These line-spectra were different for each gas, and was found to be the characteristic of its atom. Today, astronomers use line-spectra to detect the elements present in stars.

Bohr's Explanation

Niels Bohr quickly seized upon this problem and used it to propose a quantised description of the atom.
  1. Bohr proposed that while circling the nucleus of the atom, electrons could only occupy certain discrete orbits, that is to say energy levels [2].  Bohr used Max Planck's equations describing quanta of radiation to determine what these discrete orbits would have to be.  As long as electrons stay in these energy levels, they are stable.
  2. Further, Bohr said electrons give or take energy only when they change their energy levels. If they move up, they take energy (say from light), and if they move down, they release energy.  This energy itself is released in discrete packets called photons, which were introduced in the previous chapter.
  3. Furthermore, Bohr also said that an electron which is not in its native energy level (in other words, which has been excited to a higher energy level) always has to fall back to its original, stable level.
Bohr interpreted the lines in the spectra of gases as formed by the transitions of electrons to and from various energy-levels. This has been verified thoroughly with the hydrogen atom, and found to be correct. Bohr's formulae agreed excellently with observed line positions.
Bohr's Explanation of Line Spectra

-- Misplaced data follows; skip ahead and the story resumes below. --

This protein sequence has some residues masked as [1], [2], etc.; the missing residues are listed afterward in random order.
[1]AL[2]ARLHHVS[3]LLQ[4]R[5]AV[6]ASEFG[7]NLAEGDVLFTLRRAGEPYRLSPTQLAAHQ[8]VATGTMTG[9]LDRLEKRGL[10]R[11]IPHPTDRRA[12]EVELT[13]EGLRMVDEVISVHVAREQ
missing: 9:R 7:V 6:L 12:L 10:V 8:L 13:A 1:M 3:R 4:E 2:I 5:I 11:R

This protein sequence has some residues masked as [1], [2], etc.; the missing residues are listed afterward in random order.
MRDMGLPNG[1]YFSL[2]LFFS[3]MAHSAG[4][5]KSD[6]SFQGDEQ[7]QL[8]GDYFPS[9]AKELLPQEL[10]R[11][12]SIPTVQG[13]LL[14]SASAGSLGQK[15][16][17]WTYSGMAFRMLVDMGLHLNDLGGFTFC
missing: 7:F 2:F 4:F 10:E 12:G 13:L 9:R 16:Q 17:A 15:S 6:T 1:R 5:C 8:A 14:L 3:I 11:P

Fig. 4-4: Bohr's Explanation of Line Spectra 4

Imagine that you are taking a walking along a beach.  As you walk along, you see a sand-castle that someone has built.  As you get closer to the sand castle, you discover that you can only stand three meters, two meters, or one meter from the sand castle.  You cannot stand at one and a half meters, nor can you stand at two and three quarters of a meter from the sand castle.  No matter how hard you try, some mysterious force keeps you at one of those three distances.  In everyday life such a situation is absurdly impossible.  In the physics of the very small, it is a necessity.

This description in which electrons can only occupy certain orbits is called the shell model of the atom, because Bohr described the possible orbits of the electrons as orbitals or shells.  When an atom of a gas released energy, an electron would move down to a lower orbit (requiring less energy), and when an atom acquired energy, an electron would move up to a higher energy level.  But these orbits or shells were discrete, like the distances from the sand castle.  The orbits were not a smooth, continuous series of possibilities as one finds in the everyday world, but rather a set of distinct states separated from each other, much like the separation of the quanta of electromagnetic radiation that Planck had discovered.  This caused the distinct lines in the spectrum.

For the first time, quantum physics had been applied to matter.

1.  Extending the same analogy, can we say the solar system is also unstable?  Do planets going round the Sun also lose energy and spiral into the Sun in the same manner?

    The answer is yes.  Radio-wave analysis from a dense double-star system called PSR 1913+16 confirms energy loss at exactly the rate of spiralling-in corresponds to the theoretical prediction.  But there is no cause to worry: unlike electrostatic forces, gravitational forces are the weakest forces in nature, and the Sun will die its natural death (in about 5 billion years from now) much before the Earth plunges into it!  Back

2.  Though this was just a postulate in Bohr's theory to aid the understanding of the atom, it would eventually be clarified.  The next chapter explains how.  Back

1 Fig. 4-1 Courtesy: Wimu
2 Fig. 4-2 Courtesy: Creation Explanation
3 Fig. 4-3 Courtesy: Zumdahl, Introductory Chemistry
4 Fig. 4-4 Based on: Zumdahl, Introductory Chemistry